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FTER these things, Jesus

over the sea of Galilee, which 6 is the sea of Tiberias.

2. And a great multitude followed “him ; because they saw his miracles 66 which he did on them that were dil- eased.”

Any uncommon character necessarily attracts attention : when, therefore, our blessed Saviour appeared, and not only did wonderful works, but made them all subservient to the relief and benefit of mankind, he would of course have a great number of followers: for when interest

is joined to curiosity, they will surmount all difficulties.

“ 5

3. And Jesus went up into a mountain, and there he sat with his disciples.

4. And the Passover, a feast of the Jews, was nigh.

5. When Jesus then lifted up his eyes, and saw a great company come

unto him, he faith unto Philip, Whence “ shall we buy bread, that these may

eat ? 6. (And this he said to prove him : * for he himself knew what he would do.)”

The other three Evangelists mention the disciples coming to our Lord, to beg he would send the multitude


How astonished, then, must they have been, when he said, “ Give ye them to eat." Yet why should he, who cured all manner of disorders, be supposed to want the power to feed those he had so miraculously restored to health? But the disciples were Nill wavering in their faith.

7. Philip

7. Philip answered him, Two hun“ dred penny-worth of bread is not suf“ ficient for them, that every one of them may

take a little. “8. One of his disciples, Andrew, Si“ mon-Peter's brother, saith unto him,

9. There is a lad here, which hath “ five barley loaves, and two small fishes : - but what are they among

are they among so many ? “ 10. And Jesus said, Make the men fit “ down. Now there was much grass in " the place. So the men sat down, in “ number about five thousand.

11. And Jesus took the loaves; and “ when he had given thanks, he distri“ buted to the disciples, and the disciples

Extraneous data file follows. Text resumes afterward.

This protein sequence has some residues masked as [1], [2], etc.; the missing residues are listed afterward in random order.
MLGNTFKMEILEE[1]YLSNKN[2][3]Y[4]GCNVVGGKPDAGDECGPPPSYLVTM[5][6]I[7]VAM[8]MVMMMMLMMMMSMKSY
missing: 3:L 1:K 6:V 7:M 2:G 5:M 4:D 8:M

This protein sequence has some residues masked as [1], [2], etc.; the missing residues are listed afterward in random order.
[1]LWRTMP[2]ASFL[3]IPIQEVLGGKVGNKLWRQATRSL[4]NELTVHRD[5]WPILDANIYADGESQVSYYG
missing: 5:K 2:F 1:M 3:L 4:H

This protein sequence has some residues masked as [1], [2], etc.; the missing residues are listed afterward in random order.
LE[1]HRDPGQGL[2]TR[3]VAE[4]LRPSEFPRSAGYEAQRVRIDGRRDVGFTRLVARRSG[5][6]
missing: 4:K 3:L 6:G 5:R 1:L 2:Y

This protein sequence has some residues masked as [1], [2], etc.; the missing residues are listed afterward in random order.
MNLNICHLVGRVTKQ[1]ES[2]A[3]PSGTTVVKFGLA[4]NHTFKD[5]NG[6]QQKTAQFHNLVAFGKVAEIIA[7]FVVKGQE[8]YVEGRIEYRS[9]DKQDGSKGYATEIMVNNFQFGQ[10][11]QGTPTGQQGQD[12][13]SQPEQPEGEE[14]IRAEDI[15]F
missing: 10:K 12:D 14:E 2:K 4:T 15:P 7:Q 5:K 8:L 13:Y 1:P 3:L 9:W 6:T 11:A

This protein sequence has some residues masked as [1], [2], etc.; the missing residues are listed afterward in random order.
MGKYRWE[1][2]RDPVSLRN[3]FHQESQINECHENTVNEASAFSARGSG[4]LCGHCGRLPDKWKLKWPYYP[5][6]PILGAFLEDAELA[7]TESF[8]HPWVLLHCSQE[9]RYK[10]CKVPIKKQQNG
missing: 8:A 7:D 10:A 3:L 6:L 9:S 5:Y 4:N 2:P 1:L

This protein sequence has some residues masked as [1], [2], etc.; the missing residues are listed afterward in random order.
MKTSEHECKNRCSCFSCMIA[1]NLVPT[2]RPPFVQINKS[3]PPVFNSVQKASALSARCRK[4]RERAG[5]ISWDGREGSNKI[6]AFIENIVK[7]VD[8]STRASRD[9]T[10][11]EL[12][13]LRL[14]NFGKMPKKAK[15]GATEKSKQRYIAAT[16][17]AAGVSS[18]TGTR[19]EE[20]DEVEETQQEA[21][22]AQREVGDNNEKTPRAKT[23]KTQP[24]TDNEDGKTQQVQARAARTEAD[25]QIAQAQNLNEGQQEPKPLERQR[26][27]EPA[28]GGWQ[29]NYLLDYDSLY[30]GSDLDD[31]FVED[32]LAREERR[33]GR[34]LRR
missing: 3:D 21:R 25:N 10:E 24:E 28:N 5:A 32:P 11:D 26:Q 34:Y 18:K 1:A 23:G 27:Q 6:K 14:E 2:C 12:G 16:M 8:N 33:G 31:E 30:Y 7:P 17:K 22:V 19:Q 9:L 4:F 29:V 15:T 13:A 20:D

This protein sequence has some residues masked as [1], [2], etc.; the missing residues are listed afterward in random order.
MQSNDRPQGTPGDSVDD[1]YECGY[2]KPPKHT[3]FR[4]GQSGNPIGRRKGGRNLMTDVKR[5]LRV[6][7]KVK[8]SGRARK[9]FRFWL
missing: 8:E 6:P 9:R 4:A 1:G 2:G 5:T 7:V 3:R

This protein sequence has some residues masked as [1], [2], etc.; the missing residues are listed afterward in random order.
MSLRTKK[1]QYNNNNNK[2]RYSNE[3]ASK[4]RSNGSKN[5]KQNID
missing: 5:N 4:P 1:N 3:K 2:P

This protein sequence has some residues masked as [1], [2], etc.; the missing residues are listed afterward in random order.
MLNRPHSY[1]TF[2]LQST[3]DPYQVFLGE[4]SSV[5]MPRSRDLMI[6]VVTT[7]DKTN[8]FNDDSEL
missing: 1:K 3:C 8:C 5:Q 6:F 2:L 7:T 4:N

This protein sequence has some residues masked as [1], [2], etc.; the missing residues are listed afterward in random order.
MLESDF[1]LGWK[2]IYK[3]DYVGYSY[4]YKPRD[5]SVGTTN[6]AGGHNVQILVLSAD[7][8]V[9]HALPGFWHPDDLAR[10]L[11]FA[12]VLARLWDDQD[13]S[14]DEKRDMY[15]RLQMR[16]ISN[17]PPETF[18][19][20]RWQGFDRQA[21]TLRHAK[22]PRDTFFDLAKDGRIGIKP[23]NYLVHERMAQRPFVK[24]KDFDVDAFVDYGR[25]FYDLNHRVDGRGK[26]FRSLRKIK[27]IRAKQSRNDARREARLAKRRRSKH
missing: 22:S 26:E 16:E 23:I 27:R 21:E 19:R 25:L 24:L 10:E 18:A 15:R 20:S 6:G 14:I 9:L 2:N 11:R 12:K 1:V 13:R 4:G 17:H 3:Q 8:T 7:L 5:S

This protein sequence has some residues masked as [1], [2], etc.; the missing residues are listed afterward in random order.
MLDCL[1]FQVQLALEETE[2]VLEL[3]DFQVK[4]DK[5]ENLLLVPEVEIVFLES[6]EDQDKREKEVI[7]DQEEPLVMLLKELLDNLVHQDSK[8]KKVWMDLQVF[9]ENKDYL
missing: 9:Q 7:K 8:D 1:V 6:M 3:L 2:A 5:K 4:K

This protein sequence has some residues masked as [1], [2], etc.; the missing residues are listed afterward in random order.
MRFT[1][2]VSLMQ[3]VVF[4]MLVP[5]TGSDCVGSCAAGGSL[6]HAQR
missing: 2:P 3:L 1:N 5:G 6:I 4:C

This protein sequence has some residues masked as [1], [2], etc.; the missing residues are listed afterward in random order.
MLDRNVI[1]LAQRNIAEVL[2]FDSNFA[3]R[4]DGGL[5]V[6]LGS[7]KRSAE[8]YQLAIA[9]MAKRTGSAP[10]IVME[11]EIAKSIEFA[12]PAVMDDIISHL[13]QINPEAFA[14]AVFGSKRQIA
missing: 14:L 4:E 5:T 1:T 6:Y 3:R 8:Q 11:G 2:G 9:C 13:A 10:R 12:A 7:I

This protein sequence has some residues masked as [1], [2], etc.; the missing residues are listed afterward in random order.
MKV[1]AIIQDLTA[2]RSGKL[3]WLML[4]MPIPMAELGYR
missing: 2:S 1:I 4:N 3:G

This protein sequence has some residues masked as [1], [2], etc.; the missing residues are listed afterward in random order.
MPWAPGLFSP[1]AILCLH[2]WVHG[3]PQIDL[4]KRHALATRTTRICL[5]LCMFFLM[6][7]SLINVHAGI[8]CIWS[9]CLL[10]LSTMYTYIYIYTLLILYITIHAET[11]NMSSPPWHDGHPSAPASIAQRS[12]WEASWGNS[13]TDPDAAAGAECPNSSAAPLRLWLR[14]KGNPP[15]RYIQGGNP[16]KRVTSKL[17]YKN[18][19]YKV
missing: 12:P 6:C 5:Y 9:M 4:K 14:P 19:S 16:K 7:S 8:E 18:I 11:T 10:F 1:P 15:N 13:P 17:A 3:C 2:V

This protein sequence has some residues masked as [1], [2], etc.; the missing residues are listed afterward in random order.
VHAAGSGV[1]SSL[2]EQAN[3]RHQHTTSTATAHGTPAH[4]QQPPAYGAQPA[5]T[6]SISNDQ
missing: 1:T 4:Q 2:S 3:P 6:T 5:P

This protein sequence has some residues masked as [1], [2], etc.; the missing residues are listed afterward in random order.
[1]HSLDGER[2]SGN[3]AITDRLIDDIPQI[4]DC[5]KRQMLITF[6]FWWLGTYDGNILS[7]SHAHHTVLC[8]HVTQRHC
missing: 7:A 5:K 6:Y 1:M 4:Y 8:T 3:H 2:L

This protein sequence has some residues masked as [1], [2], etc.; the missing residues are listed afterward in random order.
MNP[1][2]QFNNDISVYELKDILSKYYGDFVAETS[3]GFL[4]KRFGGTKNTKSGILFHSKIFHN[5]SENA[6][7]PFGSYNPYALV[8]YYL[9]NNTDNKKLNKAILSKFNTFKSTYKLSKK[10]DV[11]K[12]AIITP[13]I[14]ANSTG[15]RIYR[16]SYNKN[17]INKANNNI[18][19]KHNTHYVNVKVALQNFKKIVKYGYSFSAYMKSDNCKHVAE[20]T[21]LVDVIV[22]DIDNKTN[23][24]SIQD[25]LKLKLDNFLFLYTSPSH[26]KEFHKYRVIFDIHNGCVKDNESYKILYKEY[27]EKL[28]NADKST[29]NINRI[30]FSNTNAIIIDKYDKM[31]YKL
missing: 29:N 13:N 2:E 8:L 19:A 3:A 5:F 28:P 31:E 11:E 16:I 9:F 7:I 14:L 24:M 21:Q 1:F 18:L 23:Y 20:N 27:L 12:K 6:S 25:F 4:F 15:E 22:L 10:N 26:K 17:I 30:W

to them that were set down, and like“ wise of the fishes as much as they “ would.”

Here let me call your attention to the conduct of our Lord, in a point which, I am afraid, is too frequently neglected. Although exercising the power of his godhead, in creating food, yet would he not

omit the duty which, in his human nature, he owed to God the Father for the bleffing. The Son of God descended from Heaven, to be our pattern, as well as our saviour. Can any Christian, then, hope to be excused, who presumes to sit down to table without begging a blessing upon the provision which the Almighty bestows

upon him?

Nothing is more deservingly held in abhorrence, than ingratitude: and shall we not thankfully acknowledge our constant obligations to our kind and generous Benefactor ? But there are still further advantages attending our begging God's blessing upon the good things he has been pleased to provide for us : we all know that intemperance will convert the most wholesome nourishment, either of eating or drinking, into poison ; and nothing is more likely to check our inordinate appetites, and to make us moderate in the use of God's blessings, than the pious recollection and acknowledgment, that to him we are indebted for them.


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The miracle of multiplying food, was not, in reality, more wonderful than the manner in which God daily supplies us : millions are constantly fed, in a way no less miraculous; but as this happens regularly, it does not make the same awful impression upon our minds. What can be more wonderful than the production of grain ? The Almighty, who has been pleased to feed us by the growth of corn, and the production of animals, might equally have supported us without our own labor; but here we have a fresh instance of eternal wisdom, for making the industry of man necessary in supplying him with the requisites of life: for much of wickedness as we now see in the world, how greatly would it be increased if every thing were provided for us without any exertions of our own ; industry being (as Stanhope very justly observes in his comment upon this miracle) a great check to vice.

12. When

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